Saint Maximus, Bishop of Turin in Italy – Sermon given before the Birthday of the Lord.

Sermon 61A. Given before the Birthday of the Lord{1}.

1. Even if I should be silent, brethren, the season warns us that the birthday of the Lord Christ is very near, since the extreme conclusion of the cycle of days has anticipated my preaching. For by this very brevity the world tells us that something is about to happen by which it will be restored to a better state, and with increasing longing it wishes for the brilliance of the shining sun to cast light on its darkness. While it dreads to have its course come to an end because of the shortness of the hours, it shows by a kind of hope that its year is to be formed anew. This longing on the pan of creation (Cf. Rom. 8.19), then, also persuades us to long that the new sun{2}, the risen Christ, may cast light upon the darkness of our sins, and that by the power of His birth the sun of justice (Cf. Mal. 4.2) may scatter the protracted gloom of sin in us; and it persuades us not to let the course of our life come to a close with shocking abruptness but to let it be extended thanks to His power. Therefore, since we know the birthday of the Lord because the world points to it, let us also do what the world is accustomed to do; that is to say, just as on that day the world extends the period of its light, so let us also prolong our righteousness. And just as the brightness of that day is common to poor and rich, so let our generosity also be common to travelers and needy folk. And just as the world has then thrown off the gloom of its nights, so let us also cut off the darkness of our avarice. And, as is the case in the winter season, just as seeds are sustained in the ground when the frost is broken up by the sun’s warmth, so let the sluggish seed of righteousness in our hearts grow strong when our hardness is broken up by the Savior’s radiance.

2. Therefore, brethren, let us who are about to celebrate the Lord’s birthday adorn ourselves in pure and shining garments. I speak, however, of the soul’s garments and not of those for the flesh. For the garment intended for the flesh is a mean piece of clothing, but the soul’s vesture is a precious object; the one has been put together by human hands, the other has been formed by the hands of God. And therefore more care is required to preserve the work of God without stain than to keep human works unsullied. For if worldly clothing gets dirty a hired launderer can wash it out, but if the soul’s garb once gets soiled it can hardly be cleaned except by special and unremitting works. The hand of a skilled worker is of no avail, neither is a launderer’s toil, for water can wash the polluted parts of one’s conscience but it cannot clean them. These are the soul’s precious garments, which the Evangelist Mark praises in the Savior when he says: And His clothes became shining, exceedingly white like snow, such as no launderer on earth could make them (Mark 9.3){3}. Christ’s raiment is praised, then, because it shone not on account of its texture but on account of grace. His raiment is praised not because it was put together with fine weaving but because it was conceived in bodily integrity. His garment is praised not because women’s hands wove it but because Mary’s virginity begot it. And therefore the grace of brilliance is magnified in Him, for it was not the care of a skilled worker that made it stainless. Such as no launderer on earth, he says, could make them. Obviously a launderer is unable to do such with Christ’s clothing, for a launderer can produce brightness, cleanness, and purity, but he cannot produce virginity, righteousness, or goodness: the one is a question of skilled work, the other is in the realm of virtue. The holy Evangelist praises these garments of virtue in the Lord Christ, which blessed David also preached in a similar way when he said: myrrh and aloes and cassia from your precious garments (Ps. 45.8). By these odors of holy aromas the garments of virtue are signified.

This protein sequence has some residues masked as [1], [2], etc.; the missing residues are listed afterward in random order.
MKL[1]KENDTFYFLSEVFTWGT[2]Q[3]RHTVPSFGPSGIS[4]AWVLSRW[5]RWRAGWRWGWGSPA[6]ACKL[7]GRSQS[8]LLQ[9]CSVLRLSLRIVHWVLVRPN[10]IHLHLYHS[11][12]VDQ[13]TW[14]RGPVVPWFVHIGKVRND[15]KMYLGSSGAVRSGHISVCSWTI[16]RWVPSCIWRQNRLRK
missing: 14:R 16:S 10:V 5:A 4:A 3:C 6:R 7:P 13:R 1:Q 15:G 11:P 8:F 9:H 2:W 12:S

3. Therefore, brethren, let us who are about to celebrate the Lord’s birthday cleanse our conscience from all filth {4}. Let us array ourselves not in silken vesture but in precious works. For shining garments can cover limbs but they cannot adorn the conscience, and in fact it is all the more shameful to go about with handsome limbs while the senses within are foul. Let us first, therefore, adorn the disposition of the interior person so that the clothing of the exterior person may be adorned as well. Let us wash away spiritual stains so that our fleshly robes might shine on us. It is of no profit to wear shining robes and to be filthy with criminal deeds, for where the conscience is dark the whole body is in shadow. But we have the means of washing away the stains of our conscience, for it is written: Give alms and everything is clean for you (Luke 11.41){5}. Good is the command to give alms, by which we act with our hands and are cleansed in our heart.


The Sermons of St. Maximus of Turin, trans. by B. Ramsey, New York 1989, p. 150-152.


1 Extravagans. On the feast of Christmas cf. Sermon 60 n. 1. The first sentence of the present sermon, which speaks of “the extreme conclusion of the cycle of days” (dierum extrema conclusio) having already occurred, suggests that this sermon was preached in the few days between the winter solstice and Christmas.

2 Cf. Sermon 62 n. 1.

3 Sins are spoken of as filthy garments for the first time in patristic literature in Justin, Dial. c. Tryph. 116.

4 Cf. Sermon 60.4.

5 On almsgiving as capable of forgiving sin cf. Sermon 22 n. 5.